They Would Have Us Be Ants and other poems by Lydia Renfro


I will remember for you some life when I was young.

Cicadas plagued our summer home then,
Singing us to sleep with their dusky timbal orchestras,
Crowding doors and porches in masses
Until they died when August grew fat and old.
The little ones seized trees and doorframes,
Swelling into big ones, shedding the skin of former things.
The husks which could hold them no more
Built cemeteries of bug skeletons on our house.

Sometimes, my sisters and I would gather handfuls of vacant bodies
And crush the molted casings with our fingers,
wondering why the creature left herself behind,

A thousand hours ago, my spirit stretched
Aching to contain all existence wide about me.
Unrequited life is a builder of shells, it
Cracks with the slow ticking of and then, and then

But here’s the plainsong,
The great secret our grandmother taught us: 
Vacated means loosed, unbound. Girls, my girls, my honeys,
Grow out of agedness into renewal, garden fresh and crisp.

When it’s time to die, the rest will blow away. 

They Would Have Us Be Ants
There’s no such thing as death
Only oleic acid.
She’s been lying there, two days,
Decaying, waiting for
Someone to take notice. 
And when it happens,
The noticing,
There aren’t sullen goodbyes, 
No time for pensive reflection.
Traffic in the building can’t 
Slow down,
Work to do. Thousands of 
Feet shuffling by until
Disposal of the carcass
Becomes necessary. 
The Mass 
Moves with one purpose
Get it out of here, a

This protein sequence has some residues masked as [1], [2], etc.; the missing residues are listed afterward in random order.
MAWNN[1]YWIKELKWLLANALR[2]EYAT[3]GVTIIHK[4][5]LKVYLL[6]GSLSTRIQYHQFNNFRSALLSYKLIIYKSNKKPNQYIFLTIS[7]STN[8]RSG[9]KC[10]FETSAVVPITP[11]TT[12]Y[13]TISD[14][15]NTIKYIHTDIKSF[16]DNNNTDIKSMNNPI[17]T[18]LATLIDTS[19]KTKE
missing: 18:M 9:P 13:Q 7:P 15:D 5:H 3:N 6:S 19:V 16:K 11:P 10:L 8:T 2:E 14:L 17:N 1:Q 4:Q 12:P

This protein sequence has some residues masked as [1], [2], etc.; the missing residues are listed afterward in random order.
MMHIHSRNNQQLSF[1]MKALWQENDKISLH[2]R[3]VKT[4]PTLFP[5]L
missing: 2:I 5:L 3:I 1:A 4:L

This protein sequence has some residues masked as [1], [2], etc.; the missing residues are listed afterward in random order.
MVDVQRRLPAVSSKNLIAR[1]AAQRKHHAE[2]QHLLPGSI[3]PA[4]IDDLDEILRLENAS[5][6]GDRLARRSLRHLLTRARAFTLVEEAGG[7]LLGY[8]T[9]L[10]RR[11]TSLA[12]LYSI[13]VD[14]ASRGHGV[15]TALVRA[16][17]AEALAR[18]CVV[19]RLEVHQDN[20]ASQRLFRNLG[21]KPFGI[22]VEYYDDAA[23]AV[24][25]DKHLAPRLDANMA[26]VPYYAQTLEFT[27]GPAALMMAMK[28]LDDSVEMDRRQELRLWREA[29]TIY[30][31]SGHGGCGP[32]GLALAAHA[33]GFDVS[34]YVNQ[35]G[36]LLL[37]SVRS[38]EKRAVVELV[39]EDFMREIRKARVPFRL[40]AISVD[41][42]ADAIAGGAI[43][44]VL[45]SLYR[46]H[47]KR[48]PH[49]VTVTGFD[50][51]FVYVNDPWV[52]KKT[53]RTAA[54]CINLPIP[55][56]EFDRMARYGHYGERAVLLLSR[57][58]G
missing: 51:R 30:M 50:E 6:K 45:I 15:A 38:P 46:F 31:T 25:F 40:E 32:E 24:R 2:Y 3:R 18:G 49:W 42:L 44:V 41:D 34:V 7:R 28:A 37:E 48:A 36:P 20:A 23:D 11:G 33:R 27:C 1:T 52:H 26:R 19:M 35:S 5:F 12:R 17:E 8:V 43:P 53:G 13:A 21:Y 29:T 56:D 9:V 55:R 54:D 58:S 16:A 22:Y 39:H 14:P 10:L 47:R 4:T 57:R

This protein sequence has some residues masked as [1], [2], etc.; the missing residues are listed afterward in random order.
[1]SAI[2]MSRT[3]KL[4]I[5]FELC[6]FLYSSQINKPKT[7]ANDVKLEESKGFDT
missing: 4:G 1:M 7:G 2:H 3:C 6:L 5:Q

Funeral procession of efficiency.

Duteously, the body is
Dumped into a pile of forgotten
Shells which once vibrated life.
A woman is a woman 
Until her coating changes.
All the women who came before
Don’t exist anymore and so 
They were never real. 
Keep about your work, women,
Ignore the bone pile 
In the corner. 

But Really, We Are Elephants
Come here honey, let us hold you.
With the last shakes of trying, it’s time to let go
You weren’t from around here, were you? We 
Can tell by your look, how your accent
Is giving up the ghost.
But you have breasts, and
We all have estrogen in varying amounts.
It’s okay to lie down here.
The Family
Will watch over you as you fold 
Out of your body,
Our circle sealing you tight.

Let us touch your bones,
Cover you in earth. 
Women know how to keep vigil, unwaveringly,
We know how to shut off the noise.
We won’t use words, just gentle touches
To remember your life for you,
To give you time to settle
Into the dust of your new bed.
Be still, darling, you’re with us now. 

Lydia Renfro is the recipient of the Donald Everett Axinn Award for Fiction.

About the contributor

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